4 Tips to Improving User Experience for Nonprofits
Most nonprofit organizations face unique challenges when launching or simply optimizing an existing website. With so many audiences to engage—from members, advocates, donors and policymakers—content needs to resonate with a range of users, each with varying preferences, behaviors and world views.
Below are some tips that will help your nonprofit deliver on what your users are looking for before they get away.
1. Get to Know Your Audience
What makes your audience unique? Understand what motivates them and then provide the right content at the right time to build trust. Knowing exactly who your users are is foundational to creating the best user experience (UX).
Start by creating three to five profiles or personas of people who represent your target users. Give them a gender, occupation, motivations, frustrations, a photo, quote and even a name. Next time you develop web content, identify which persona will most likely be reading it and write for them.
Common problem this addresses: High-bounce rates from users who don’t think web content is relevant to them.
2. Categorize Content for Users
Is the right content being delivered to all of your audiences? Target different users by carving out feature sections high on your homepage. Then, link to deeper pages within your site that organize and expose more in-depth content.
Start by finding the intersection between users’ interests and your nonprofit’s mission. This will help you identify which content to elevate or tuck away. Make content on internal pages more scannable with sub-headlines and bullets.
Common problem this addresses: Unclear navigation. A firehose of content when the user is looking for one particular takeaway.
3. Simplify the User Path
Can users easily find what they need? Is the path to important data, news, membership information, registration, etc. clear or filled with distractions? Effective websites lay out what is most important for visitors, as well as give them a preview of what to expect next.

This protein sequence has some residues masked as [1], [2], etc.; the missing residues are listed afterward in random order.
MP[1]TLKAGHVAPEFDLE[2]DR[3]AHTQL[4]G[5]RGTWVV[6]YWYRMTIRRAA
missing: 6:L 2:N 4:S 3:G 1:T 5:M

Start by pretending you are one of your users. Identify an action people take often on your site and try to complete it as they would. Repeat as necessary, testing different personas and paths.
Common problem this addresses: Confusing navigation. Hidden information.
4. Differentiate, Early and Often
How is your nonprofit different from other organizations? Clearly articulating your organization’s strengths will help you communicate more effectively. Create emotional storytelling content when possible. This will allow the meaningful work of your nonprofit to shine.
Start by finding your organizational voice, which will then guide the tone across your owned and shared channels. Experimenting with messages using this organizational voice will allow you to test and measure what works as you go.
Common problem this addresses: Being forgettable, and missing opportunities to connect your audience’s passion to the root of the good work you do. Struggling to measure your organizational goals in the online space.
So, take a fresh look at your website. What can be improved? Embrace the common ground between users’ interests and your organization’s goals. Your users and your team will thank you.